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Can a Sperm Donor Later be Held Liable for the Financial Support of the Child?
Posted in General

In a current case in Kansas, a man is being sued by the state for the support of a child that was the result of a sperm donation he made in 2009 to a lesbian couple wanting to conceive. Under Kansas law, a sperm donor is not legally the “father” of a child if the artificial insemination is handled by a doctor, but the law is unclear in cases – such as this one – where no doctor was involved.

How would a similar situation be handled under Indiana law? A 2010 Indiana Court of Appeals case is instructive.  In Paternity of M.F. and C.F., a lesbian couple in a committed relationship enlisted a male friend (Donor) to impregnate Mother. Prior to M.F.’s birth, a “Donor Agreement” was prepared and executed. The Donor Agreement included provisions that Donor was releasing all parental rights to the child, and Mother was releasing Donor from any obligations as to child support. Seven years later, Mother had another child from Donor, resulting in the birth of C.F.
Later, Mother’s relationship with her partner ended, and when Mother went on public assistance, the State of Indiana filed an action to establish paternity of Donor in an effort to establish child support. DNA testing established Donor as the biological father of both M.F. and C.F.   Donor defended any obligation to support the children on the basis of the Donor Agreement that, Donor argued, released him of those obligations.
The Indiana Court of Appeals held that the enforceability of the Donor Agreement hinged, curiously, on whether insemination occurred via intercourse, or artificially. This led to a dispositive procedural question: who bears the burden of proof? The Court of Appeals concluded that a party seeking to void a contract bears the burden of doing so. Therefore, the State of Indiana by way of Mother had the burden of proving insemination occurred via intercourse. Since there was no evidence presented that insemination occurred from intercourse, the Court concluded paternity could not be established.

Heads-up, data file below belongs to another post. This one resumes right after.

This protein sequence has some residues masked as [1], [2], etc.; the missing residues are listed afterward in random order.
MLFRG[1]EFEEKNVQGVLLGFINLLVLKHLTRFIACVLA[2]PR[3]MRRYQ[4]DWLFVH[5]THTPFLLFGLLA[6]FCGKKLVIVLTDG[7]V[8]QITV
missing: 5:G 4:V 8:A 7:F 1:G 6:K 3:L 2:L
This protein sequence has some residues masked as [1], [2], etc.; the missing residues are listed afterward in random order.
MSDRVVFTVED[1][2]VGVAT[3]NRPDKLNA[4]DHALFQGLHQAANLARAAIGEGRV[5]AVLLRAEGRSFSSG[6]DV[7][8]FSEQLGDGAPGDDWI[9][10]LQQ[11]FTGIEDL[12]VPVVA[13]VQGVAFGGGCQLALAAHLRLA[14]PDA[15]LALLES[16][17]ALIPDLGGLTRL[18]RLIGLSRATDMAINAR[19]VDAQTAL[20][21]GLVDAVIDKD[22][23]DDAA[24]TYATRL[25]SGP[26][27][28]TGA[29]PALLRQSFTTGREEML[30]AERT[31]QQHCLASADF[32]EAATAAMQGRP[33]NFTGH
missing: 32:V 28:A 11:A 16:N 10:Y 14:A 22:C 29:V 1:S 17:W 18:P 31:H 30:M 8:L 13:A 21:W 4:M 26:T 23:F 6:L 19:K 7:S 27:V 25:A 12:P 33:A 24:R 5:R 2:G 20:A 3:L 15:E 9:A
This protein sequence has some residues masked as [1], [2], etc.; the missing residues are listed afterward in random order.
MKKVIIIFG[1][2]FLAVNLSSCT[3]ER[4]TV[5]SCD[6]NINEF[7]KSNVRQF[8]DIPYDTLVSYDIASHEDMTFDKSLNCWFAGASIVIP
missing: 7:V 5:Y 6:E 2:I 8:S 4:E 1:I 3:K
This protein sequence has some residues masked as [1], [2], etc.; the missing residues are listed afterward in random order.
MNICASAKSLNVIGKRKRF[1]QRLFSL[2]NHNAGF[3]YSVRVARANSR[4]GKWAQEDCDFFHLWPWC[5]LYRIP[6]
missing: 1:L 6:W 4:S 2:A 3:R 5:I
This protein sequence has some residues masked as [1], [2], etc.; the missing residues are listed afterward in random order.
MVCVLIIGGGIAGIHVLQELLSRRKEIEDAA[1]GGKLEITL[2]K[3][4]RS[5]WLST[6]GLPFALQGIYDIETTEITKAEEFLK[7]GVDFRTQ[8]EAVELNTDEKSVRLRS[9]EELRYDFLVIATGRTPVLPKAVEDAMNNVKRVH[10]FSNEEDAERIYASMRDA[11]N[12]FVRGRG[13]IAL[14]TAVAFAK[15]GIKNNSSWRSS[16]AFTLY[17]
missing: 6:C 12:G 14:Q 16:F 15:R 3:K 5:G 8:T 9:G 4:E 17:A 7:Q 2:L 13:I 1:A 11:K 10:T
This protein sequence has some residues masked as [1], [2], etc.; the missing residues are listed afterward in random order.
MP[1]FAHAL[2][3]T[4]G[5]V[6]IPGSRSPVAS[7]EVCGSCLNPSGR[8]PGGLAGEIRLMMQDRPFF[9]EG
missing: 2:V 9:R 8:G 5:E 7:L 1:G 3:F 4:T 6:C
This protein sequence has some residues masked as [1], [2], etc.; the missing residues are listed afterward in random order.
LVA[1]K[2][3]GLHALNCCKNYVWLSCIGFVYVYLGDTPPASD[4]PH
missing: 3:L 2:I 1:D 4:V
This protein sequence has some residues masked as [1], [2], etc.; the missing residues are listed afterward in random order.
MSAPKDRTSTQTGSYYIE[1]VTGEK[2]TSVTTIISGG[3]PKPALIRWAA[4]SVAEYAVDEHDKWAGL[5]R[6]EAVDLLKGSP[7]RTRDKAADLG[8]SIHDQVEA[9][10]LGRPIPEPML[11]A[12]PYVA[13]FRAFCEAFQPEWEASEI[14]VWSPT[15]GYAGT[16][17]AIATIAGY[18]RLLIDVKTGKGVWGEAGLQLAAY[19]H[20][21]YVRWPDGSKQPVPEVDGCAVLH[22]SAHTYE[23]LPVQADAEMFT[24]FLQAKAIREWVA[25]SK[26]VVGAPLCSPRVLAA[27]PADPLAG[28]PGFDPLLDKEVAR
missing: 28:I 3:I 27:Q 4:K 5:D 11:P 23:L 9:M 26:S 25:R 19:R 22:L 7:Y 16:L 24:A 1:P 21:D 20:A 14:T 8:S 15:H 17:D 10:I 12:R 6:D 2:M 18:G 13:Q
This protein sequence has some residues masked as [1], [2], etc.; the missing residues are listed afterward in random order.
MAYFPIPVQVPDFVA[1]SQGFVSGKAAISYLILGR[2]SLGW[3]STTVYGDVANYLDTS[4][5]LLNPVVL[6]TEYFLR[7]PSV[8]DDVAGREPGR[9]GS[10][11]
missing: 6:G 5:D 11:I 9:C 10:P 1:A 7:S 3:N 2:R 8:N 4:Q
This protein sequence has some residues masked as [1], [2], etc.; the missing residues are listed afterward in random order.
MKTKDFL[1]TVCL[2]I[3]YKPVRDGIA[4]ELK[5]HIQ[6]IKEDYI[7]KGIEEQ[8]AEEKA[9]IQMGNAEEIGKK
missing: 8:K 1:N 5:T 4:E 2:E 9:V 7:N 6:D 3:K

The Court went on to offer that only a proper and well-considered donor agreement would serve to eliminate a donor’s legal responsibilities as to a child, and that a “a few lines scribbled on the back of a scrap of paper” would probably not suffice.
Interestingly, the Court also noted that there was no separate Donor Agreement for C.F., who was born seven years later, and the Court declined to find that the original Donor Agreement for M.F. could have been intended to apply to C.F., too. Thus, the Court established paternity of Donor as to C.F., making Donor liable for child support to C.F.
Serving as a sperm donor is obviously a complex legal minefield, particularly when the donation is undertaken “informally” rather than through a physician. Anyone considering becoming a sperm donor should seek legal counsel well-ahead of agreeing to do so. 

To learn more about Michael Kohlhaas and his practice, visit his profile.

  • Partner

    Mike is a partner in Bingham Greenebaum Doll LLP’s Estate Planning Department. The Estate Planning Department seamlessly coordinates and executes a wide array of legal services that cater to the unique needs of high ...



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